BACKGROUND OF THE INVENTION

With the growing popularity of the Internet and the World Wide Web, the volume of traffic over networks has substantially increased. As a result, the need for maintaining an efficient flow of information over data communication networks has become increasingly important. Due to the inherent limitations of network infrastructures, network bandwidth (a measure of the capacity of a communications channel) is limited. Network providers pay for network utilization, and, consequently, pass at least some of these costs on to their subscribers. Typically, subscribers of network services utilize a myriad of applications and receive a variety of services over networks. For example, subscribers may run real-time applications such as, but not limited to, Video On Demand (VOD), Voice over Internet Protocol (VoIP), Walled Garden, Premium Data, and etc. VOD is a technology where users can demand a selected video, such as a movie, be played over the network. Similarly, VoIP is a technology used to transmit voice conversations over a data networks using an Internet Protocol. These technologies require a router or other network element to provide the services to subscribers over a network, such as a data network. Typically, real-time applications such as VOD and VoIP involve transmitting and receiving IP packets that require relatively large bandwidth, short latency jitter, and a reasonably small data loss ratio.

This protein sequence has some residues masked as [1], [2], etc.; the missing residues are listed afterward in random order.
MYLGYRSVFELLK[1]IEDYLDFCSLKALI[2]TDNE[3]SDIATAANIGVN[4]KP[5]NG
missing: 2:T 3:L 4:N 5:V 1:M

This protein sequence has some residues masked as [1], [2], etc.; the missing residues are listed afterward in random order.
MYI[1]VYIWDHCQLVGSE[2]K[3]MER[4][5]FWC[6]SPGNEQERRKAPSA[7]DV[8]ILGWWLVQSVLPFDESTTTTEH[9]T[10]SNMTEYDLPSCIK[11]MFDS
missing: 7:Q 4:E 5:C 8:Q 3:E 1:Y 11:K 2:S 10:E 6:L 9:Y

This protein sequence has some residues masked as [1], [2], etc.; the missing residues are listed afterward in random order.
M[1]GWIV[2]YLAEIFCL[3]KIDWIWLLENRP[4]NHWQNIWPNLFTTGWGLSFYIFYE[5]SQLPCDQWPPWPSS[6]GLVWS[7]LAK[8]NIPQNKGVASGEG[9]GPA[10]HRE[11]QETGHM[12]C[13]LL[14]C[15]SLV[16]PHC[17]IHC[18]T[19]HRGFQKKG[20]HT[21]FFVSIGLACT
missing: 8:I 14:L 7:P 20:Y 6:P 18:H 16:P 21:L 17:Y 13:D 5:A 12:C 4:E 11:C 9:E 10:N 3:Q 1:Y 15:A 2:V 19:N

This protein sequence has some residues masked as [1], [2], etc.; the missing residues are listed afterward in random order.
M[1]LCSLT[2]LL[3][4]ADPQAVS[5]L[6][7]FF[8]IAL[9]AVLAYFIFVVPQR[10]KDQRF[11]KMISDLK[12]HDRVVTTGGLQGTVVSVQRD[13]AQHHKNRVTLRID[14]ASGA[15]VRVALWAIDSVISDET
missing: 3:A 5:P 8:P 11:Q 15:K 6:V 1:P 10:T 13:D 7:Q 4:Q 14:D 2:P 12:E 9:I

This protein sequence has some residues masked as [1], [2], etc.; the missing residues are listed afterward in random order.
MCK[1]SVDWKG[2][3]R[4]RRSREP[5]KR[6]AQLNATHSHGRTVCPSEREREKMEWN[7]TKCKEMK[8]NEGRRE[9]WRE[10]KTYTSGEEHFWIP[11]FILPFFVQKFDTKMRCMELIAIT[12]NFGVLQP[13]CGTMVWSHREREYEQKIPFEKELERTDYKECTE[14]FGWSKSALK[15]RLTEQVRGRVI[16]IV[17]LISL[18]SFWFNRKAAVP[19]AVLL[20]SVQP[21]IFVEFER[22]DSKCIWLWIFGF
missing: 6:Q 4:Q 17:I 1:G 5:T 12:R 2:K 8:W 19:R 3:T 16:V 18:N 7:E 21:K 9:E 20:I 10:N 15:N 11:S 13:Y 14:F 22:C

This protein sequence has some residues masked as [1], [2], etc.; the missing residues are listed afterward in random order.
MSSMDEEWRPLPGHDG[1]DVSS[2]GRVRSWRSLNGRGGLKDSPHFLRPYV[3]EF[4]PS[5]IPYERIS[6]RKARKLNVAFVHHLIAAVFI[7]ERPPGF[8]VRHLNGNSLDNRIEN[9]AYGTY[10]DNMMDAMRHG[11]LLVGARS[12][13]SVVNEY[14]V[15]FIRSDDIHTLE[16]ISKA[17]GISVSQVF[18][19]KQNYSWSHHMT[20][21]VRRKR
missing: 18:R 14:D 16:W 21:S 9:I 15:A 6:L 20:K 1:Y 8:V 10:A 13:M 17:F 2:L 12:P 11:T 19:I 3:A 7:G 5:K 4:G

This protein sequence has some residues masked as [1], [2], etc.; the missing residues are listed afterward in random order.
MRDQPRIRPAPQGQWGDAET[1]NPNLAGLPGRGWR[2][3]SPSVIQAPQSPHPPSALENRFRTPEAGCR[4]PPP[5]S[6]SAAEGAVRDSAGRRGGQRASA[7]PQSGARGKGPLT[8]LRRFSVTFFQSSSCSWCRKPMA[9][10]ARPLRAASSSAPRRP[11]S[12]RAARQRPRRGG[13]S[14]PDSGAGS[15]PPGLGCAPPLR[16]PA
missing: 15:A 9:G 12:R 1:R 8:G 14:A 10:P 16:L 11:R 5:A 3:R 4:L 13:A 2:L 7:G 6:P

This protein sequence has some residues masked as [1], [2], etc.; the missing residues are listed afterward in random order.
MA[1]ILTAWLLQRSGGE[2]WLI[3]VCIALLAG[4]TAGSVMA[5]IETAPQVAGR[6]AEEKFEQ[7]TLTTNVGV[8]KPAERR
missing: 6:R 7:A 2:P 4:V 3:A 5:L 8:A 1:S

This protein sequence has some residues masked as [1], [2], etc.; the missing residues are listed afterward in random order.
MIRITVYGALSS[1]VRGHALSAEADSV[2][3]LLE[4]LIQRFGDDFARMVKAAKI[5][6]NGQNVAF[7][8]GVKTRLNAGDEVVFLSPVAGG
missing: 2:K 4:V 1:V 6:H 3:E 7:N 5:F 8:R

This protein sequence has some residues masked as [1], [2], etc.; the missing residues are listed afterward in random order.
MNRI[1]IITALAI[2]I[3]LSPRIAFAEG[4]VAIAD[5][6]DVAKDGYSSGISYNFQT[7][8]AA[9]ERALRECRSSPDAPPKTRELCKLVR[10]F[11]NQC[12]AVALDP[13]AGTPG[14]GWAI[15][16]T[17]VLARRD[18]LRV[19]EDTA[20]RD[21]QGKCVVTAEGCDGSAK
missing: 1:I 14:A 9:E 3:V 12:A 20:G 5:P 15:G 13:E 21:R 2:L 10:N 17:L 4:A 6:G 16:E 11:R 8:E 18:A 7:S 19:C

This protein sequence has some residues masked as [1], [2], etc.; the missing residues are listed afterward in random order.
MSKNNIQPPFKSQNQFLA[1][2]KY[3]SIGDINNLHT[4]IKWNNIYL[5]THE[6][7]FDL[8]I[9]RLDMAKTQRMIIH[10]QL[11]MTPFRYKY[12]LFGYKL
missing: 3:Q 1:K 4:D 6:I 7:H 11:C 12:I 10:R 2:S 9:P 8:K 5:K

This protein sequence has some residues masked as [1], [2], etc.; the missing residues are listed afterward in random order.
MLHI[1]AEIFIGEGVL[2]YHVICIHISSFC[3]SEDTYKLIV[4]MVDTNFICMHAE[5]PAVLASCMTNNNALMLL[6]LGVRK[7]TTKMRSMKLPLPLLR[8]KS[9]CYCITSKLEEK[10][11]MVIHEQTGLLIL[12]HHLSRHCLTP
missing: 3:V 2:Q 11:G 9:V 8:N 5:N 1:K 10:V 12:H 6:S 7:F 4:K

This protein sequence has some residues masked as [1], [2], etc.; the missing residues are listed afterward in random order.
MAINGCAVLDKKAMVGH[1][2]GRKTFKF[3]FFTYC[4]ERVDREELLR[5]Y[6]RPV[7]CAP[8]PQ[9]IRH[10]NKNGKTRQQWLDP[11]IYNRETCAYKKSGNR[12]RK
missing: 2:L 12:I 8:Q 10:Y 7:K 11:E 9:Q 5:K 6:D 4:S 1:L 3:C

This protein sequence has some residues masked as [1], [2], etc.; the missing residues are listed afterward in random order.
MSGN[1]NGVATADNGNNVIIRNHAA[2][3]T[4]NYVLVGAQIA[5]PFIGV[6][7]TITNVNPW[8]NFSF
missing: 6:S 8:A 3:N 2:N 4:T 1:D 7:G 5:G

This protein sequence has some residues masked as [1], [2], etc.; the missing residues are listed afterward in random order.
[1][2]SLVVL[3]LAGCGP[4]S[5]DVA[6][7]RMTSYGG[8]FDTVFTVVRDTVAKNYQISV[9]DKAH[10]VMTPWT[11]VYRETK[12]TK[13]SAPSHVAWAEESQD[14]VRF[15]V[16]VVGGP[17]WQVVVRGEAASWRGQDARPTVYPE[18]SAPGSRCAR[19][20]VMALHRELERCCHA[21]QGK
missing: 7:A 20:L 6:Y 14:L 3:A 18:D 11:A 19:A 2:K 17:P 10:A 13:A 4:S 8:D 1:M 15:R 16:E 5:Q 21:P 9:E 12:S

Often subscribers want a certain bandwidth and connection rate to run their applications. In order to guarantee a certain connection and data rate, service providers provide levels of “Quality of Service” (QoS) which is a generic term used for expressing the measuring and maintaining of the quality of a network channel. QoS involves the idea that transmission rates, error rates, and other characteristics of quality of a network can be measured, improved, and, to some extent, guaranteed in advance. One problem that has arisen is that, since service providers charge a fee for bandwidth utilization, subscribers often pay different amounts for different levels or classes of services. Providing accounting for these different levels of QoS for each subscriber can often lead to difficult and complex problems configuring and managing both the services themselves as well as the accounting for those services for each subscriber.